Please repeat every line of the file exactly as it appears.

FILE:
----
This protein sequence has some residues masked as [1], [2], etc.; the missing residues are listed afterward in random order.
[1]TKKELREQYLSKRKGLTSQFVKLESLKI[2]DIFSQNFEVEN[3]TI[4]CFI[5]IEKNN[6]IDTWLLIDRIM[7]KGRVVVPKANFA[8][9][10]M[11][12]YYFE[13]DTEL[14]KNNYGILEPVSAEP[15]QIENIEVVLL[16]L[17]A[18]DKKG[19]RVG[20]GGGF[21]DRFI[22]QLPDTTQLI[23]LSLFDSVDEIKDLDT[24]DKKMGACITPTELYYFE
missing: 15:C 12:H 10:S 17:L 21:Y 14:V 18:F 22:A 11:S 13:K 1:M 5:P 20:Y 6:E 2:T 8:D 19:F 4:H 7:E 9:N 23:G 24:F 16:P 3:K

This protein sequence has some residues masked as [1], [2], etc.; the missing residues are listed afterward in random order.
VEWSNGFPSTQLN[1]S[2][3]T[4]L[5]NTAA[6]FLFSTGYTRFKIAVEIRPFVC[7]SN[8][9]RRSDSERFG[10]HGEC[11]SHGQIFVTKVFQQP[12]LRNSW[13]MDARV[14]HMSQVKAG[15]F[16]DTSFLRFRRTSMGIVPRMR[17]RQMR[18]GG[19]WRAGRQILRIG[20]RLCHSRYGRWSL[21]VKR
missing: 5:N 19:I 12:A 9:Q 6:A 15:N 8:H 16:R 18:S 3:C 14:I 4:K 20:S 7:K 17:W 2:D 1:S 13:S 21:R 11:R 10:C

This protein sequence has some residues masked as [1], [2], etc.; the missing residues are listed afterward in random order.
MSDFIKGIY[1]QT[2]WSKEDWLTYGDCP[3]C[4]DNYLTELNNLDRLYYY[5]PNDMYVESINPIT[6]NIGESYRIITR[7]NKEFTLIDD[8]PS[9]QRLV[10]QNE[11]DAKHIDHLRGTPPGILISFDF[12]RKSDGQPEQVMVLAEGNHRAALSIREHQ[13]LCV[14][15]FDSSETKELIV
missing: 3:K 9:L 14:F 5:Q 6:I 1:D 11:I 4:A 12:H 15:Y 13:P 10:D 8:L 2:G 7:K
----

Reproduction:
This protein sequence has some residues masked as [1], [2], etc.; the missing residues are listed afterward in random order.
[1]TKKELREQYLSKRKGLTSQFVKLESLKI[2]DIFSQNFEVEN[3]TI[4]CFI[5]IEKNN[6]IDTWLLIDRIM[7]KGRVVVPKANFA[8][9][10]M[11][12]YYFE[13]DTEL[14]KNNYGILEPVSAEP[15]QIENIEVVLL[16]L[17]A[18]DKKG[19]RVG[20]GGGF[21]DRFI[22]QLPDTTQLI[23]LSLFDSVDEIKDLDT[24]DKKMGACITPTELYYFE
missing: 15:C 12:H 10:S 17:L 21:Y 14:V 18:F 22:A 11:S 13:K 1:M 5:P 20:Y 6:E 2:T 8:D 19:F 4:H 7:E 9:N 23:G 24:F 16:P 3:K

This protein sequence has some residues masked as [1], [2], etc.; the missing residues are listed afterward in random order.
VEWSNGFPSTQLN[1]S[2][3]T[4]L[5]NTAA[6]FLFSTGYTRFKIAVEIRPFVC[7]SN[8][9]RRSDSERFG[10]HGEC[11]SHGQIFVTKVFQQP[12]LRNSW[13]MDARV[14]HMSQVKAG[15]F[16]DTSFLRFRRTSMGIVPRMR[17]RQMR[18]GG[19]WRAGRQILRIG[20]RLCHSRYGRWSL[21]VKR
missing: 5:N 19:I 12:A 9:Q 6:A 15:N 8:H 16:R 18:S 3:C 14:I 4:K 20:S 7:K 17:W 2:D 1:S 13:S 21:R 11:R 10:C

This protein sequence has some residues masked as [1], [2], etc.; the missing residues are listed afterward in random order.
MSDFIKGIY[1]QT[2]WSKEDWLTYGDCP[3]C[4]DNYLTELNNLDRLYYY[5]PNDMYVESINPIT[6]NIGESYRIITR[7]NKEFTLIDD[8]PS[9]QRLV[10]QNE[11]DAKHIDHLRGTPPGILISFDF[12]RKSDGQPEQVMVLAEGNHRAALSIREHQ[13]LCV[14][15]FDSSETKELIV
missing: 3:K 9:L 14:F 5:Q 6:I 1:D 11:I 4:A 12:H 15:Y 13:P 10:D 8:L 2:G 7:K